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 Post subject: 11 = appeal
PostPosted: Wed Nov 26, 2008 3:15 pm 
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Joined: Wed Nov 26, 2008 3:04 pm
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I need some advice ! my son failed his exam by 1 point and we are going to appeal. My son suffers from longstanding asthma and I have only now found out that asthma is part of the " Disability Discrimination Act 1995". My question is should I appeal on the grounds of his asthma. He had a couple of attacks just prior to him sitting the exams due to emotional stress over his grandmothers illness and the anxiety of these exams.

Many thanks

Rodney


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PostPosted: Wed Nov 26, 2008 3:58 pm 
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Joined: Mon Nov 10, 2008 10:51 am
Posts: 82
Location: Kent
An interesting question and I would have thought that yes you could use that as a basis for an appeal. I am interested in hearing what others think because I have a daughter with a disability but I have never thought I should be registering her before now (shes year 5 at the mo). Did you school give you any advice?

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Alfie


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PostPosted: Wed Nov 26, 2008 4:00 pm 
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Joined: Wed Jan 11, 2006 7:10 pm
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Location: Buckinghamshire
Hi Rodney

When you say "just before sitting the exams", how far beforehand? Were the attacks severe or mild? Did he receive medical treatment from a GP or hospital, who would confirm the attacks in writing?

Regardless of any mitigating circumstances, you still need to provide evidence of high ability.

Can you tell us what was his other score was? 2 x 120 is far stronger than - say - 110 + 120.

Sally-Anne


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PostPosted: Wed Nov 26, 2008 5:27 pm 
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Dear Rodney

It's not quite clear to me from your first post whether you want to appeal under the DDA (Disability Discrimination Act), or whether you just want asthma considered as an extenuating circumstance like any other extenuating circumstance.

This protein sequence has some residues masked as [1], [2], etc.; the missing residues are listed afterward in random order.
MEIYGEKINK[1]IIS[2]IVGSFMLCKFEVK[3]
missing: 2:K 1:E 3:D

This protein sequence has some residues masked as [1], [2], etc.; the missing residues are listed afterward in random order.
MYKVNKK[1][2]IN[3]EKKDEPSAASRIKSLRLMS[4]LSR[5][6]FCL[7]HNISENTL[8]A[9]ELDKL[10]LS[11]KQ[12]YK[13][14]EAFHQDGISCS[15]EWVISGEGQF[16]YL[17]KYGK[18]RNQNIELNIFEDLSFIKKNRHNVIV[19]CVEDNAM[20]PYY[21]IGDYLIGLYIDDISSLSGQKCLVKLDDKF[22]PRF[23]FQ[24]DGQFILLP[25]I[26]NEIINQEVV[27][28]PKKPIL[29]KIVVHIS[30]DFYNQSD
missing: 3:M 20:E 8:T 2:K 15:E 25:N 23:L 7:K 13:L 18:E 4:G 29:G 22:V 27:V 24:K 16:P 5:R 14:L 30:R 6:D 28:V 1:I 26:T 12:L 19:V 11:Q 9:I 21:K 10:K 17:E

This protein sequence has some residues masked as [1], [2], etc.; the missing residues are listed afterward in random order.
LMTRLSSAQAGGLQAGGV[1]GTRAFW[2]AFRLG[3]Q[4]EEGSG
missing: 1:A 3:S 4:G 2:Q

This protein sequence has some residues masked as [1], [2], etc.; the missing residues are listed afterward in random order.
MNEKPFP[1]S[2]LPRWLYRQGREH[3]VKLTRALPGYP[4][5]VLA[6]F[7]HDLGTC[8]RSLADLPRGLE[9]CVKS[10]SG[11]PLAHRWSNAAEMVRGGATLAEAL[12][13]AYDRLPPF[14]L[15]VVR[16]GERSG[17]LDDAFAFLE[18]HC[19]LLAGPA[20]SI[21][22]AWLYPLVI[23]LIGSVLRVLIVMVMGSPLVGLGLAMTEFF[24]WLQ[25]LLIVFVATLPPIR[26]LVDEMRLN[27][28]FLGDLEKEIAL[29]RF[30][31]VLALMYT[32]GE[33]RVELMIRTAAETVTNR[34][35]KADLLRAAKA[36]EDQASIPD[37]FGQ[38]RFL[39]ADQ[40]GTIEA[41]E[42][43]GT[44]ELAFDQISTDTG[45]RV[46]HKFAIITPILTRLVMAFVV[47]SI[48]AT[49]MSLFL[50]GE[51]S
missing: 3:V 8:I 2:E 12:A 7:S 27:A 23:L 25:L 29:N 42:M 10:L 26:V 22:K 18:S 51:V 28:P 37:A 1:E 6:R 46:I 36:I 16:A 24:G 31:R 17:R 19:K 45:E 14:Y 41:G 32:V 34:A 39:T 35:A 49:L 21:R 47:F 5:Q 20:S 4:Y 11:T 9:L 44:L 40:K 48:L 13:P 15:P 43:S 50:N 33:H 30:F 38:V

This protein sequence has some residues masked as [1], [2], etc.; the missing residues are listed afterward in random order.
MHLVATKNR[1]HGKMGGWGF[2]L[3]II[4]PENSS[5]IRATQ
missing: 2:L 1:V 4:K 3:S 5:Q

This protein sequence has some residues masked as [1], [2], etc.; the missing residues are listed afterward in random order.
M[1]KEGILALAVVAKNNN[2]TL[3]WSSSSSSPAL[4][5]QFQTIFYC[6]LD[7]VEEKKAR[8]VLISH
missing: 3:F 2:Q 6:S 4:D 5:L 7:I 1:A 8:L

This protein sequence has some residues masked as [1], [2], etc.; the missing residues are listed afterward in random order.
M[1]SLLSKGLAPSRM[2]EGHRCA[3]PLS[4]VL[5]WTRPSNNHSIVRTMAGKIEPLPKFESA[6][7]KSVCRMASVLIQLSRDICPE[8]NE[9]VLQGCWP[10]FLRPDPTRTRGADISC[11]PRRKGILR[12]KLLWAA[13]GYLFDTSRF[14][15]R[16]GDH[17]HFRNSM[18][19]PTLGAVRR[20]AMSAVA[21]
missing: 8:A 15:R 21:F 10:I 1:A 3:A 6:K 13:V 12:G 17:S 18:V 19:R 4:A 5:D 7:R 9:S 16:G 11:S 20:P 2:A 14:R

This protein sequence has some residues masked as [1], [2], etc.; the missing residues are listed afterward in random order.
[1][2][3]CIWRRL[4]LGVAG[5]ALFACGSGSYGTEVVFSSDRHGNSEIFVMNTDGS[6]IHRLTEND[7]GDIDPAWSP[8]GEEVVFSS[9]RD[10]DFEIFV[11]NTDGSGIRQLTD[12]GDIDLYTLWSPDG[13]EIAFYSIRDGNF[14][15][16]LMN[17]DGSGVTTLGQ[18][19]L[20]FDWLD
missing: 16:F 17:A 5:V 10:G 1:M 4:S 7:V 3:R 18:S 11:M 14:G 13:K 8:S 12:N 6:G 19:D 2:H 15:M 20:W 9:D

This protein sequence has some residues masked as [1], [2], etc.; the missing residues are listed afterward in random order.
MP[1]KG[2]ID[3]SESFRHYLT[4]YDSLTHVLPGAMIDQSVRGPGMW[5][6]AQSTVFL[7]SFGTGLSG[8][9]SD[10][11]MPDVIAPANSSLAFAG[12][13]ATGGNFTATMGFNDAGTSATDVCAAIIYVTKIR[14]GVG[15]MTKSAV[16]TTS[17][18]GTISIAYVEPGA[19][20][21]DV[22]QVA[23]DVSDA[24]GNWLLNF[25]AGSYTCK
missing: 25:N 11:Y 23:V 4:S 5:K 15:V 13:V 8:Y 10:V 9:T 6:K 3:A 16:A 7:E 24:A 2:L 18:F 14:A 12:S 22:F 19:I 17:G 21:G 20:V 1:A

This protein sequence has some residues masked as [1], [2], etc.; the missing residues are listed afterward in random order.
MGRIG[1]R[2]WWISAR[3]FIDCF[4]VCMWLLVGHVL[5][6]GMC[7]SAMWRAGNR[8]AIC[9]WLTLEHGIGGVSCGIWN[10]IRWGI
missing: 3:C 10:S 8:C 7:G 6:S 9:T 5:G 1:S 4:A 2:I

In this context, the DDA is to do with the local authority taking reasonable measures so that your son was not at a disadvantage when sitting the tests. Assuming your son meets the definition of disability under the Act (see the Q&As, A5), the panel would have to decide:
    Did the local authority know (or could it reasonably have been expected to know)?

    Were there any reasonable measures it could have taken to help ensure your son was not at a disadvantage?

    If those measures had been in place, is it probable your son would have qualified (taking into account how many more marks he needed)?

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Etienne


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 Post subject:
PostPosted: Wed Nov 26, 2008 10:39 pm 
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I am not very familar with the appeals process but I am with asthma and my concern about appealing re the asthma would be that it may not carry much weight.

The diagnosis of asthma is very common these days - I have just reviewed the primary care data from the mid 90s which showed that 10% of the girls aged 5-15 and about 12% of the boys had a diagnosis of treated asthma - it is probably even more frequently diagnosed now.

Obviously it comes down to the severity eg whether they are admitted / whether they need oral steroids / whether they have lots of attacks / need a home nebuliser etc etc as in these cases they may have missed school etc.


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PostPosted: Wed Nov 26, 2008 10:46 pm 
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Joined: Mon Dec 12, 2005 5:26 pm
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I agree with herman, and I've never known a non-qualification appeal succeed on the basis of asthma.

By all means mention briefly the "emotional stress", but if your son missed qualifying by just one point, the appeal will almost certainly be decided on the academic evidence.

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